"You know nothing of my work," Marshall McLuhan's second-most-legendary quote, was invoked on Monday night by a participant at the second of three Monday Night Seminars, hosted by Jesse Hirsh, at the Toronto Reference Library.
And it wasn't a reference to Annie Hall as much as a commentary on the tone of the event itself.
The series theme, "Our City as Classroom," became especially pertinent in the past few weeks. Public libraries became the most prominent subject of debate as Toronto City Hall is on the verge of being run over by Mayor Rob Ford's elusive gravy train.
Naturally, the role of the newest forms of electronic media in municipal protest was worth highlighting. But did that really correlate with the theories developed by McLuhan?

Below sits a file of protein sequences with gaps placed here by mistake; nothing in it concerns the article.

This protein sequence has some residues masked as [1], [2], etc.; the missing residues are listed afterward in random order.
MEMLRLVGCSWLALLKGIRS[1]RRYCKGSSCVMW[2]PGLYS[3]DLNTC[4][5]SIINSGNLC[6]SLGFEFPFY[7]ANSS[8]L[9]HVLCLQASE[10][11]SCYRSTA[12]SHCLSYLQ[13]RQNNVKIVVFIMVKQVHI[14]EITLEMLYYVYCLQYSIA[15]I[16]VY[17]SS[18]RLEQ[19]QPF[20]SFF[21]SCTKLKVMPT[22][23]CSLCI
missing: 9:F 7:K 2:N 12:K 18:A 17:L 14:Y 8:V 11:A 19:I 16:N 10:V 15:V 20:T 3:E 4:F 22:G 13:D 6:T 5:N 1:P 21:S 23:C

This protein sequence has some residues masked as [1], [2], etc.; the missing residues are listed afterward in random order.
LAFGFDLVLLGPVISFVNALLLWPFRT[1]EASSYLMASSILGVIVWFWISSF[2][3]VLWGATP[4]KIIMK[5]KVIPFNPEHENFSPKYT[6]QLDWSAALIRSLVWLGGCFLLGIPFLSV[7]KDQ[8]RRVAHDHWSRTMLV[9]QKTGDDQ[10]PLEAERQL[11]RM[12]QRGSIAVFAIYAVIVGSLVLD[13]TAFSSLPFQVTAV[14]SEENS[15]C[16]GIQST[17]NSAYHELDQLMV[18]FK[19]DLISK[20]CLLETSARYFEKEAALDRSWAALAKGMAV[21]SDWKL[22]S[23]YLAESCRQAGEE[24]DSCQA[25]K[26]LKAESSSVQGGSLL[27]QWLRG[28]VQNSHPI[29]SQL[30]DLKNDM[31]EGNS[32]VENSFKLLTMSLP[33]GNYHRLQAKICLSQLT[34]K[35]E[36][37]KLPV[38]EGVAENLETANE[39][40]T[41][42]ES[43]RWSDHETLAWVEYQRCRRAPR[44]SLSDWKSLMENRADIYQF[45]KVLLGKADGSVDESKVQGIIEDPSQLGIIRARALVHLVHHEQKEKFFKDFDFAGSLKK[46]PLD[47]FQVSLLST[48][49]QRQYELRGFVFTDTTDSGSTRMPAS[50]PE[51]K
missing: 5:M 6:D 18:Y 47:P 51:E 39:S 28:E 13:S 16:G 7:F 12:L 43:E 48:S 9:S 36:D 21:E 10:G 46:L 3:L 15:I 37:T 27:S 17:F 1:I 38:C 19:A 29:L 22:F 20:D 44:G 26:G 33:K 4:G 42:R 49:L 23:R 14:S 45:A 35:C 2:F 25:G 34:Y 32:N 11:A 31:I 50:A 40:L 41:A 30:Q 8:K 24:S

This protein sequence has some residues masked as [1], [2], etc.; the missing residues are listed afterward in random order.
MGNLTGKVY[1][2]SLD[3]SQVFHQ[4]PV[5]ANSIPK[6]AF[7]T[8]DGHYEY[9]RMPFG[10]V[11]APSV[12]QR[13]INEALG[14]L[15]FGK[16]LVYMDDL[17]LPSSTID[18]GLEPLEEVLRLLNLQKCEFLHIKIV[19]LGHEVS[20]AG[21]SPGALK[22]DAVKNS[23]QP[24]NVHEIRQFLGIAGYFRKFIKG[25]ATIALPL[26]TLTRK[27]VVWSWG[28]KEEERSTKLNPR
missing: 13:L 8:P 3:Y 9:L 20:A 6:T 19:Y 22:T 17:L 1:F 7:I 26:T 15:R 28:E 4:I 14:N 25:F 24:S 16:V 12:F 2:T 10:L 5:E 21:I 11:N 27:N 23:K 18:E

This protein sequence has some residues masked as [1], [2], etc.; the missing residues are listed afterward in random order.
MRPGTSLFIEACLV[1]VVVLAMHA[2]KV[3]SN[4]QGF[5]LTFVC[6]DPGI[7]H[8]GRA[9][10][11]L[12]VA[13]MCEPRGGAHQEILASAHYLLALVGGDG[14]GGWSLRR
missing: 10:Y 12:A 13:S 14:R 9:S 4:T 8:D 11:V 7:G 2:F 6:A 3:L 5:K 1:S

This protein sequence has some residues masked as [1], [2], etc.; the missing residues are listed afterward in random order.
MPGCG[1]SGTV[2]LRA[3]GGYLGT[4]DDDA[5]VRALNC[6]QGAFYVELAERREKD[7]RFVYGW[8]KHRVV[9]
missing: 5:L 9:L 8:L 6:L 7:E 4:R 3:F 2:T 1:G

Well, the idea that local government could provide a steady stream of ludicrous entertainment has been realized through social media. Yet those acerbic observations provide a gateway for highlighting issues that genuinely impact everyday life.
The most intriguing counterculture event in Toronto this summer was the 22-hour marathon series of deputations regarding the role of government in providing services to the city. Participation in such an event — the stuff of bland bureaucracy in a past administration — was electrified through digital devices.
McLuhan had this kind of thing in mind, even if he was more likely to align himself with the tax-fighting types, based on how he wasn't too fond of protesters at the University of Toronto of the 1960s.
With the nostalgic overload of McLuhan's 100th birthday behind us, it was arguably more important to consider his laws of media in motion rather than the ever-distant past, even if a few seminar attendees urged for a more direct correlation.